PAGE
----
Oistins is the islands main fishing port, the daily catch is sold at the waterfront market. Every Friday evening a lively Fish Fry takes place where you can eat fried and grilled fish, fish cakes, sweet potato, macaroni pie, and coleslaw and much more at simple local restaurants, dance to the lively calypso music and buy local crafts. The Oistins Fish Fry has now become so popular, it is the second highest-rated attraction in Barbados, after Harrison's Cave.

St Lawrence Gap is the happening area, water sports are in abundance in the day, and at night the strip comes a live with happening restaurants, bars and nightclubs with the best DJ's and local bands playing music in to the early hours.

  St. James
Situated on the West Coast, It's famous for the white powdery beaches, luxurious hotels and world class restaurants serving Caribbean and Mediterranean cuisine. It's also home to the protected Turtle colony, take a boat trip and swim one on one with this precious species.

Holetown is the commercial heart of the St James, with banks, supermarkets, police station and local stores. Holetown Festival, which celebrates the landing of the first settlers in February 1627, includes a street parade, local exhibits and of course music and dancing.

The first settlement in Barbados, Holetown, was originally named Jamestown, after its benefactor, King James I of England. The Holetown Monument commemorates the first English landing in Barbados in 1625.

It acquired the name "Holetown" because of the off loading and cleaning of ships in the very small channel located within the immediate vicinity of the town. Holetown is the site of the annual Holetown Festival, a colorful local festival of crafts, music, and historical parades!

  St. Joseph
Bathsheba on the East Coast is one the most spectacular places on the island. The lush vegetation and the wild Atlantic Ocean have formed a unique rugged coastline. It's famous for the surf. The Caribbean Surfing Championships are held annually in early November at the 'Soup Bowl' the central beach area of Bathsheba. Houses and simple accommodation are rented to locals and visitors, this is one of the most economical places to stay.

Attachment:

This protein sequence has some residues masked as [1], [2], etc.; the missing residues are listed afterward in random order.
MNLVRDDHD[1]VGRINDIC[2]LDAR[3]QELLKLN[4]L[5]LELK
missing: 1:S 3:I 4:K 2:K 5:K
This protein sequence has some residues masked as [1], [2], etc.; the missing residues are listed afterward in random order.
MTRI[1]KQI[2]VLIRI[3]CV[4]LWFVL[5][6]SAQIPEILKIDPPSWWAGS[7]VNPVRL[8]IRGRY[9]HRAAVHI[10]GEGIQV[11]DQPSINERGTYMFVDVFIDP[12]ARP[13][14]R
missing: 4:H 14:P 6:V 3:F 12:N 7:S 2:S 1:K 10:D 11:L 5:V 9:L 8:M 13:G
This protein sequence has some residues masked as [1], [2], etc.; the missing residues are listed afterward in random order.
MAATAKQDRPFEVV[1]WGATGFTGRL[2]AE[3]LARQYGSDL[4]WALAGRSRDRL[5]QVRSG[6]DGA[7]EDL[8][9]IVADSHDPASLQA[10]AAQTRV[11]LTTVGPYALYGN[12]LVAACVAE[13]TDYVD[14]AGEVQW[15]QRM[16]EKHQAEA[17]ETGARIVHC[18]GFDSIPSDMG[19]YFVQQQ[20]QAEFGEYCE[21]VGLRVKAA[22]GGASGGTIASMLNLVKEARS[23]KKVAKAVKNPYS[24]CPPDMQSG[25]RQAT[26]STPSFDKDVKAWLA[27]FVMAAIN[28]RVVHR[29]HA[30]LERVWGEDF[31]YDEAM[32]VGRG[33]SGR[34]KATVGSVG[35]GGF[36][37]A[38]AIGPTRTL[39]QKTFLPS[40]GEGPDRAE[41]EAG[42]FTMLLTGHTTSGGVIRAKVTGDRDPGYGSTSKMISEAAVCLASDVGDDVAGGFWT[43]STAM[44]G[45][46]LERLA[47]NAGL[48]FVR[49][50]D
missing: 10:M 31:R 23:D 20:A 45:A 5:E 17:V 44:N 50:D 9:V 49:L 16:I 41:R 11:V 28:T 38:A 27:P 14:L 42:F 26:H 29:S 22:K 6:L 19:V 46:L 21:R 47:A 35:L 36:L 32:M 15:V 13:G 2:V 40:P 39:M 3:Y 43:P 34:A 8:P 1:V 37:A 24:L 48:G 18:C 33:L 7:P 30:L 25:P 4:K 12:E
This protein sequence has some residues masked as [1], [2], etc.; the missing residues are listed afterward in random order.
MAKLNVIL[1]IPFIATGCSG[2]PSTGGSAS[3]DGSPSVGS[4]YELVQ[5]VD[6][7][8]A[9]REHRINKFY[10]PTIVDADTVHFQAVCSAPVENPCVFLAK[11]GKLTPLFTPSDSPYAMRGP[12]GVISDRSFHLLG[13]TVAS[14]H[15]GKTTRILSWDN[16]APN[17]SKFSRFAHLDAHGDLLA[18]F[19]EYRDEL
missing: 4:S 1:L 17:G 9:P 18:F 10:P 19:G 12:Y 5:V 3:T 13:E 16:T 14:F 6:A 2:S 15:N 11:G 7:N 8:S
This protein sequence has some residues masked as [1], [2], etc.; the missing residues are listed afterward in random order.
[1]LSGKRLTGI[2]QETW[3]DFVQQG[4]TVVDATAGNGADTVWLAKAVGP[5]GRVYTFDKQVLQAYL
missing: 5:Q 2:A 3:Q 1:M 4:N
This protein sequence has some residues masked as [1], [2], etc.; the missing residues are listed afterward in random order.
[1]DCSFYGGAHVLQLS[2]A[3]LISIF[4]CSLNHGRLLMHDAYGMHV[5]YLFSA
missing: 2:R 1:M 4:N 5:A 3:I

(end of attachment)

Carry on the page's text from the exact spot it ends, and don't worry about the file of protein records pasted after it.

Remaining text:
The Andromeda Gardens, part of the Barbados National Trust and the Flower Forest are both set on the hillside with spectacular views over little fishing villages. They both have a fine collection of tropical plants and flowering trees including orchids and the Compass Tree named as it grows pointing east and west.

  St. Lucy
The North Point of Barbados, hosts one of the three working lighthouses in Barbados. The coast line is rugged and offers some spectacular views. The seas are rough and attract extreme surfers when the winds are high. The Animal Flower Cave is worth a visit. It is a cavern, home to sea anemones which form the shape of beautiful flowers.

  St. Peter
Speightstown is a sleepy fishing village with old English architecture. Heading inland you will find the Barbados Wildlife Reserve. A large mahogany wood where the monkeys, porcupines, mongoose, (to name a few) and tropical birds roam and fly freely through the trees. Speightstown was the first major port and commercial center of Barbados. Falling into disrepair and neglected over the years it has now been revived and is the home of a brand new luxury marina development - Port St. Charles - and a number of exciting initiatives. There are excellent hotels and restaurants in the area as well as an art gallery, and some fine examples of original Barbados architecture.
St. Nicholas Abbey is the oldest standing structure (1650), it is one of the only 3 remaining Jacobean houses within the Western Hemisphere.

  St. Philip
The home of two of the oldest hotels, Sam Lord's Castle and The Crane Beach, both have fantastic architecture, spectacular views, luxury facilities and sandy cove beaches safe for swimming. Ragged Point is another hot spot for surfers.

  St. Thomas
One of the most famous excursions is a trip to Harrison's Cave, unique within the Caribbean, claimed to be one of the wonders of the world. A half mile tram tour will show you the spectacular stalactites, stalagmites, waterfalls and the mystical wonders of the limestone cavern.

  St. Andrew
The Scotland district is a scenic hilly area in the north east. A series of peaks including Mount Hillaby the highest point of the island at 1100 feet.

Chalky Mount is the only part of the coral capped island where red clay is found. Potters have worked here since the last century. The pottery village has a full array of local crafts to buy.

  St. John
Drive to the top of Hackleton's Cliff; it's quoted to be the best view on island. Nearby Codrington College is set within 5 acres of woodland, and it is the theological college of the Anglican Church.

  St. George
Set inland within fields of rolling sugar cane, you will find the Gun Hill Signal Station, used and built by the British Army in 1818.